Will D.C. Metro Fall Into a Transit Death Spiral?

The situation unfolding for transit riders in Washington, DC, is scary. Few American cities rely on transit more than DC, but the system seems to be caught in a spiral of deteriorating service and declining ridership. With fewer people paying fares, WMATA has less revenue to pay for service, and the cycle continues.

DC Metro riders are facing fare hikes and service cuts. Photo: Wikipedia
DC Metro riders face fare hikes and service cuts. Photo: Wikipedia

WMATA is now planning for ridership in 2017 to drop 20 percent below its 2009 peak, reports Joanne Pierce at Greater Greater Washington. That means cutting service even during peak hours.

Pierce has more on the troubling implications of the agency’s latest budget proposal:

The “Reality Check Budget Plan,” as general manager Paul Wiedefeld is calling it, includes less frequent service, higher fares, and employee lay-offs.

Under the new proposal, each line would run every 8 minutes during peak times (on weekdays from system opening to 9:30 am and from 3 pm to 7 pm). At stations in the city center that are served by multiple lines (Blue-Orange-Silver, for example), trains would come every 2-4 minutes. On the Red Line, trains would run every 4 minutes between Silver Spring and Grosvenor.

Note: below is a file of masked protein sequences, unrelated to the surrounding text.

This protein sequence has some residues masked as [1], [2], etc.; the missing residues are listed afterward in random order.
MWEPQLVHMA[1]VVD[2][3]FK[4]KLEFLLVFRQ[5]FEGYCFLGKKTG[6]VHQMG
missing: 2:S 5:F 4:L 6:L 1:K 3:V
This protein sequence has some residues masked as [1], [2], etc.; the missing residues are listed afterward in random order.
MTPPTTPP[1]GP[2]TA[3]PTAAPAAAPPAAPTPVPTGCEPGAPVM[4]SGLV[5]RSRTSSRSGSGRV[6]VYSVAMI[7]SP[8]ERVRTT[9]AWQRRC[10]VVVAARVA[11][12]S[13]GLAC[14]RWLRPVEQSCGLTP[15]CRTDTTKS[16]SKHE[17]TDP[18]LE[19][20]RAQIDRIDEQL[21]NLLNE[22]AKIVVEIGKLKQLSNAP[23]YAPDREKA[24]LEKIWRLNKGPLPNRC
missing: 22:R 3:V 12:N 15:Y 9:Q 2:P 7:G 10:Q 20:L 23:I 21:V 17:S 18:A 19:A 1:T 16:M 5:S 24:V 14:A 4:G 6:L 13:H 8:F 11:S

This reduction in service takes each line’s frequency from the current 6 minute spacing to 8 minutes at peak. During off-peak times, the wait for each train would stretch to 15 minutes on every line.

Metro also proposes eliminating the 14 bus lines with the lowest ridership.

Notably, it looks like the idea of cutting Metroway BRT is off the table, at least for now.

The new proposal increases the minimum rail fare to $2 during off-peak times and $2.25 during peak times. The new maximum fare would go up a dime, to $6. Metrobus fares would increase by a quarter, to $2 per trip for one-way rides. Express fares would go up by a quarter, to $4.25. Parking will increase by a dime.

All these cuts — including laying off 1,000 people — are expected to trim $50 million from the agency’s $275 million budget shortfall. Early indications, according to WAMU reporter Martin Di Caro, are that there will be stiff resistance to this budget proposal from the DC members of WMATA’s board.

Elsewhere on the Network today: Pedestrian Observations has a laugh at the idea of carrying freight on a “Hyperloop.” And Voice of San Diego considers why so few thriving downtowns contain sports stadiums.

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